Inviting Our Inner Warriors and Lovers

During the Passover season, Jewish tradition pairs the majestic story of freedom found in the book of Exodus with the intimate love poetry found in the book of Song of Songs. What could possibly connect such disparate quotes as “Let My people go!” (Exodus 5:1) and “Your navel is like a moon-shaped basin, wherein no mixed wine is lacking; your stomach is like a heap of wheat, hedged about with roses” (Song of Songs 7:3)?

During the Passover season, Jewish tradition pairs the majestic story of freedom found in the book of Exodus with the intimate love poetry found in the book of Song of Songs. What could possibly connect such disparate quotes as “Let My people go!” (Exodus 5:1) and “Your navel is like a moon-shaped basin, wherein no mixed wine is lacking; your stomach is like a heap of wheat, hedged about with roses” (Song of Songs 7:3)?

For the ancient rabbis, it is all the same drama - the quest for a meaningful spiritual life, as expressed through our most intimate relationships as well as through political and socio-economic conditions. In other words, half of the work involves battle - fighting the forces of oppression, both external and internal. But the other half of the work involves courtship - the subtle art of seduction, romance, play, flirtation, the awakening and wooing of a wild love.

Poet and storyteller Robert Bly writes in his book Iron John about reclaiming our inner Warriors. “Warriorship inside...amounts to a soul alertness that helps protect a human being...from shamers, unconscious swordsmen, hostile people, and greedy interior beings.” This is the work of the Passover story. The Israelite people, inspired by God and led by Miriam, Aaron, and Moses, seek to recover their inner Warriors throughout the entire Torah.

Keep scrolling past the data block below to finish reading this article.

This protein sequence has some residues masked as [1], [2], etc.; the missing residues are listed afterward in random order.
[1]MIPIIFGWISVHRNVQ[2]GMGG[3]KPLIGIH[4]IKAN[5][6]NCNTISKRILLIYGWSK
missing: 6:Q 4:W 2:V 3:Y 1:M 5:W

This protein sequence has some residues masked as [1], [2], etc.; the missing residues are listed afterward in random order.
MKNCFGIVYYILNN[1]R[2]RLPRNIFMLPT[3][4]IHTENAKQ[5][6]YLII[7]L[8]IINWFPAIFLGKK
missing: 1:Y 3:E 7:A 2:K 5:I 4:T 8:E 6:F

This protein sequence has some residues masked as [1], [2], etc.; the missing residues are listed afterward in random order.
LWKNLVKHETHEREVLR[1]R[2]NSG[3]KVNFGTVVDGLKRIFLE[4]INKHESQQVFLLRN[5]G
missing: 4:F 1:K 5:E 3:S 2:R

But we are not only Warriors. We are also Lovers. Robert Bly situates the context of the Lovers in a garden, which echoes the many garden and other nature features of Song of Songs. “In the garden the soul and nature marry.When we love cultivation more than excitement we are ready to start a garden. In the garden we cultivate yearning and longing - those strangely un-American feelings - and notice tiny desires. Paying attention to tiny, hardly noticeable feelings is the garden way. That’s the way lovers behave...The most important events in the lives of the great lovers take place in the Garden Not Open to Everyone, and by extension we can say that the most significant events in our soul lives take place in this same garden.”

There is a yearning in both the story of Passover and in the Song of Songs. Enslaved in Egypt, the Israelites finally cry out, and voicing their yearning allows the Warrior to redeem them. The lovers in the garden cry out as well, asking “Where are you? Where have you gone? When will you come back?” Liberation on the one hand, the archetype of universal freedom, and an intimate enclosure on the other, reminding us of the pleasures of particularity.

A midrash (Shir HaShirim Rabbah 7:3) on the verse in Song of Songs ponders with loving attention the many details described. On the word for “mixed wine,” ha-mazeg, it playfully suggests a new name for God: mizga d’alma, the Mixer of the World. One commentator (Etz Yosef) explains that God sustains the world through the mixture of forces and elements in nature. I would add this includes our painfully and delightfully complex human nature.

Passover begins on Shabbat this year, which feels to me like a wonderful shelter in which to begin the journey of liberation. May your seder spark fierce and loving conversation, and may the Mixer of the World, mizga d’alma, weave blessing into every new connection.

Shabbat Shalom and Chag Pesach Sameach,
Rabbi Jay LeVine